Miscarriage is the early loss of foetus within 20 weeks of pregnancy. It is also known as ‘spontaneous abortion’. According to research, about 8-20% of the pregnancies end in miscarriage. Out of the total number of miscarriages, 80% of them end within 12 weeks of pregnancy.
Types of Miscarriages and their Symptoms
- Threatened Miscarriage – As the term suggests, in this condition the process of miscarriage might have begun. This is the initial stage of the process. In threatened miscarriage, there is slight bleeding accompanied by cramps and pain in the lower back, which is usually mild. The cervix (the lower part of the uterus) remains closed.
- Inevitable and Incomplete Miscarriage – In these conditions, there is bleeding along with an open cervix. When there is dilatation and thinning of the cervix, miscarriage is inevitable. In incomplete miscarriage, part of the tissue comes out and a part remains inside the uterus. In inevitable and incomplete abortions, the bleeding and cramps are more severe.
- Complete Miscarriage – Complete miscarriage is when the embryo has completely emptied from the uterus. The pain and bleeding reduce once the foetus is expelled. This can be confirmed through ultrasound.
- Missed Miscarriage – In Missed miscarriage, there is no sign of the life of the embryo and there is no expulsion of the embryo. It can be detected from the absence of heartbeat of the embryo found on ultrasound.
- Recurrent Miscarriage – It happens when there are two or three miscarriages one after the other. It affects about 1% of the pregnancies.
- Increased maternal age i.e., women above 35 years.
- Excess or insufficient chromosome in embryo.
- Placenta is the organ which links mother and the baby for blood supply. Problem in the development of placenta can cause miscarriage.
- Excessive smoking and drinking during pregnancy.
- Obese women have higher risk of miscarriage.
- Long-term health conditions like high blood sugar, high blood pressure, liver disease etc.
- Infections like rubella, malaria etc.
- Weakened cervix, which is the result of previous injury or surgery, can also result in miscarriage.
What are the symptoms of a miscarriage?
- Bleeding or spotting can be one of the symptoms of miscarriage. It should be kept in mind that not all pregnant women who suffer from spotting or bleeding, end in miscarriage.
- Lower backache starts before or right after bleeding, which can be persistent or you could have cramps which may be mild or sharp and can feel like more of pelvic pressure.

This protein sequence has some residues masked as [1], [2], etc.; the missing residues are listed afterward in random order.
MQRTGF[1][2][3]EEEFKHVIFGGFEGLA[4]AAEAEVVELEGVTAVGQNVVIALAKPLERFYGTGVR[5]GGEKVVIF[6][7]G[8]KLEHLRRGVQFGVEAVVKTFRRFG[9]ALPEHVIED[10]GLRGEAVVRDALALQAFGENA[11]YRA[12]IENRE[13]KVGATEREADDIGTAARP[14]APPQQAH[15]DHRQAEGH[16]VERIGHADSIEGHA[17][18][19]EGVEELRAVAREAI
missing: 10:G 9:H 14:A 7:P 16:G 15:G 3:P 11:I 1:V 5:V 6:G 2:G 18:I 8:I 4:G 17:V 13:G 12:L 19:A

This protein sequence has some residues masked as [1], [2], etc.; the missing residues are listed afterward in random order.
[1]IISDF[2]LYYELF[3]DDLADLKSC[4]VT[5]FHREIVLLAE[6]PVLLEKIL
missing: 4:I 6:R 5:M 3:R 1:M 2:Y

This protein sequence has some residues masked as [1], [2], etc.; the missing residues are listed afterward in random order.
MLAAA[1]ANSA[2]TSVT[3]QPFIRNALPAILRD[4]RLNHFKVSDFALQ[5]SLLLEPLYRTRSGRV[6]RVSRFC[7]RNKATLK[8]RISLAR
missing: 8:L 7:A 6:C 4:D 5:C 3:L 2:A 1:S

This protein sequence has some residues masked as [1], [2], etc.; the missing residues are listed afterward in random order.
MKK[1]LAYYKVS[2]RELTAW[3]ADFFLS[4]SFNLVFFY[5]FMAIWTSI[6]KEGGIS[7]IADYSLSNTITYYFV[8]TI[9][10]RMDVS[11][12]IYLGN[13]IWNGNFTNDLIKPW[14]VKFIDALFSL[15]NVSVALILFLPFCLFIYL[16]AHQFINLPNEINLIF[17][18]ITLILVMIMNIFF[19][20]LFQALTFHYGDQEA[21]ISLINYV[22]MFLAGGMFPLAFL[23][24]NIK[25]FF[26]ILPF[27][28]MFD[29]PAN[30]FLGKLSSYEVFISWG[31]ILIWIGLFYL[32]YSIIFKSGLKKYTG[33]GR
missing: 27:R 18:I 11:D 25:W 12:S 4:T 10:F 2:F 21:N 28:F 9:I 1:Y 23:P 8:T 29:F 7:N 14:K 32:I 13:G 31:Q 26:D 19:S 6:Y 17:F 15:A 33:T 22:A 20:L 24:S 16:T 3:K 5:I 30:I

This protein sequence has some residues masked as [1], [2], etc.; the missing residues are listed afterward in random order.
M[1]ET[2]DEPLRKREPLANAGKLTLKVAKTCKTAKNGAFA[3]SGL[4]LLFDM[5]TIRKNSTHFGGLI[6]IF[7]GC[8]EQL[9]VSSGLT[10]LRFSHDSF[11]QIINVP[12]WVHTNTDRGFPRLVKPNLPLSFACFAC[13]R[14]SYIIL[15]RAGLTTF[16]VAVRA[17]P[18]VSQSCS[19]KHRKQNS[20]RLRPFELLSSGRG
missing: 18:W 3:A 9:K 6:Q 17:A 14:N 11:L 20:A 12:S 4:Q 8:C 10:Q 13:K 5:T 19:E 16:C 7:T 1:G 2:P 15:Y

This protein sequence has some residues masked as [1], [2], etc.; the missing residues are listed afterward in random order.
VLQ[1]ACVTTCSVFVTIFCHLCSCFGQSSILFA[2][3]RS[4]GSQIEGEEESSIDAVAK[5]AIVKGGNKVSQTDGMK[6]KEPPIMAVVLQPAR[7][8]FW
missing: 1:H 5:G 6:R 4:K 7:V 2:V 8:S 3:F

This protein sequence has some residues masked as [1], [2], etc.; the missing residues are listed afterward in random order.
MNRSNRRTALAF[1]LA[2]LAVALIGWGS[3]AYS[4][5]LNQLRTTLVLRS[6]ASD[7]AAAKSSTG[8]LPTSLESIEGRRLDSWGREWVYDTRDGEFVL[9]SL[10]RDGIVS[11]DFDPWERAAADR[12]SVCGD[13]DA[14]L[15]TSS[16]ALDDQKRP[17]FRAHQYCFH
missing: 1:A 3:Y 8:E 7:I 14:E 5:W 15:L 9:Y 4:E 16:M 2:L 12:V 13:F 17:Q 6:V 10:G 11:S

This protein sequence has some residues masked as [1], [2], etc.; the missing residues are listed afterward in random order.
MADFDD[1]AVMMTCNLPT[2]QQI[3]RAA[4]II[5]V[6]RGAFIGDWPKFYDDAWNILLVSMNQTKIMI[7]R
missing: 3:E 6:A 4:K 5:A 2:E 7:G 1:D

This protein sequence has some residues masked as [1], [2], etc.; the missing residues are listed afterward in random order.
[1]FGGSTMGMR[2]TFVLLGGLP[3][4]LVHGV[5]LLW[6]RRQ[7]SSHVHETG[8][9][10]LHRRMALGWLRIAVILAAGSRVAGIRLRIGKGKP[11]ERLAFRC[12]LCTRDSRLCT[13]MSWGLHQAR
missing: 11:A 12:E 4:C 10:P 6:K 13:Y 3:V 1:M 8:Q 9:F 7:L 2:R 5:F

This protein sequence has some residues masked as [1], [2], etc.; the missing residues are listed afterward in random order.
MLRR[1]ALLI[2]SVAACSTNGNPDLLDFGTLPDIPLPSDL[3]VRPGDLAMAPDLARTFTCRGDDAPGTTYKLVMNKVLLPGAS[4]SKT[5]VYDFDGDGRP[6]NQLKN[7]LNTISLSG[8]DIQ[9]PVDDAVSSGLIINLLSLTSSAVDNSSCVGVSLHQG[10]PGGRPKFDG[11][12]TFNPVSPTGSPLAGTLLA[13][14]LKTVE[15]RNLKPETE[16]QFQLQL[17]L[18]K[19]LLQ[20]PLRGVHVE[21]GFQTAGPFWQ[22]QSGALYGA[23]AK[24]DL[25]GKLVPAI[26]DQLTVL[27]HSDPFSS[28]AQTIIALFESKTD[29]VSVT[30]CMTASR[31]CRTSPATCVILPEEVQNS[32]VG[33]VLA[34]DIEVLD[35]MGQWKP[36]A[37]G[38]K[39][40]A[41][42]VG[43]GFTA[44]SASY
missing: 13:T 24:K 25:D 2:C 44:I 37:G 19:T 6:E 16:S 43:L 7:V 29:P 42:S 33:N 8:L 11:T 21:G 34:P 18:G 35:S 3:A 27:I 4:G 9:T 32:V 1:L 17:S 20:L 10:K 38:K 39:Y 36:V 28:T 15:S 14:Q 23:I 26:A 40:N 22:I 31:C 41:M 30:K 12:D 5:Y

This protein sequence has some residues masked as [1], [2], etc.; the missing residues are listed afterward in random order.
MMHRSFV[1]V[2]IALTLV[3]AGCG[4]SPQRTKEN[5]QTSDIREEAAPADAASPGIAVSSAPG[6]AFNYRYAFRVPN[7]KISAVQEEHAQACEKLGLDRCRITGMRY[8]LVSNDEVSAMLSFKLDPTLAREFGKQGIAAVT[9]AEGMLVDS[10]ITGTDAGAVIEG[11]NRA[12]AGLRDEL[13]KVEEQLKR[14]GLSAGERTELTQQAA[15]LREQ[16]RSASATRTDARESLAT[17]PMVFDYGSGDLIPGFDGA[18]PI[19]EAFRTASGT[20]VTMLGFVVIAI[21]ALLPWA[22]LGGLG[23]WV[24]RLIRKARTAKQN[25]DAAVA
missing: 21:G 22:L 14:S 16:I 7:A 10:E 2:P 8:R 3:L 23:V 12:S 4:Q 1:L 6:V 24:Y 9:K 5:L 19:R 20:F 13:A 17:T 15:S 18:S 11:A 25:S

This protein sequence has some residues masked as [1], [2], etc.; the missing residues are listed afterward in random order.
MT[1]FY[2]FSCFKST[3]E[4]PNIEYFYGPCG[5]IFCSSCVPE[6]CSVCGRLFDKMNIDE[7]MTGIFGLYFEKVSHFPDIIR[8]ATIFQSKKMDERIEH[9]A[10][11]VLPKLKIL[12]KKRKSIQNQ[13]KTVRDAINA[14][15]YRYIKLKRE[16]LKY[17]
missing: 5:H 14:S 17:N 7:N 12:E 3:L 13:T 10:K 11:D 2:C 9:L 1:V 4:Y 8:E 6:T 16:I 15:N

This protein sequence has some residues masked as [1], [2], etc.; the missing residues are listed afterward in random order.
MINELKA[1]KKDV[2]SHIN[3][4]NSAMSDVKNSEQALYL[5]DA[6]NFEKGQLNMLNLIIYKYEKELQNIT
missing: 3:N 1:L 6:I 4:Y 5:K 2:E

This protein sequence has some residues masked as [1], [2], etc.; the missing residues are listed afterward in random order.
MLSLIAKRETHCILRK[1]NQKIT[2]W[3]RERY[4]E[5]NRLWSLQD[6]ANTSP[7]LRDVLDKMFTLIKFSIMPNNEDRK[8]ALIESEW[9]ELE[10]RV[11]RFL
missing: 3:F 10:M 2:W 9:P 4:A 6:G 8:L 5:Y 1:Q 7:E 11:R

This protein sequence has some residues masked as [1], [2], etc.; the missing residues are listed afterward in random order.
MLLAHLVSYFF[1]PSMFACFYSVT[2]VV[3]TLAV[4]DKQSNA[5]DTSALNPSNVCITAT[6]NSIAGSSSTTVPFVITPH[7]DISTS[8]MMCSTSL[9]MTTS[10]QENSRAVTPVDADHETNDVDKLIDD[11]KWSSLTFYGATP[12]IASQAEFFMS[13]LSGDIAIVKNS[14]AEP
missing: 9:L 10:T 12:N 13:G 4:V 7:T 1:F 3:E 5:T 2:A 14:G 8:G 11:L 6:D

- Missed miscarriages are detected through ultrasound when the doctor finds that there is no heartbeat of the embryo or when the uterus is not growing.
What are the treatment options in miscarriage?
- Medical – In most of the cases, there are no specific drugs to stop a miscarriage from occurring. In some cases, certain hormonal preparations help. There is no point in prescribing medicines for prevention of miscarriage if there is heavy bleeding.
- Surgery – Dilatation and evacuation (D&E) is a simple operation which is done under general/local anaesthesia. In this operation, the cervical canal is dilated and contents present in the uterus are evacuated. There is no cutting involved as it happens through the vagina. The process needs only five to ten minutes, but the patient has to stay in the hospital for about 3-4 hours.
This process is opted when:
- There is heavy bleeding.
- The patient suffers from missed miscarriage.
What can you do to prevent miscarriage?
Nothing much can be done to prevent miscarriage in most of the cases. However, following supportive measures may help:
- There should not be overexertion during pregnancy. Moderate amount of physical activity is permissible.
- One should have a well-balanced diet. Studies have shown that a diet loaded with fruits and veggies helps in overall well-being during pregnancy. One should limit the consumption of caffeine.
- Avoid smoking, alcohol and certain drugs to prevent miscarriage.
- Avoid stress and anxiety.
Report to a Doctor as soon as any symptom related to miscarriage appears.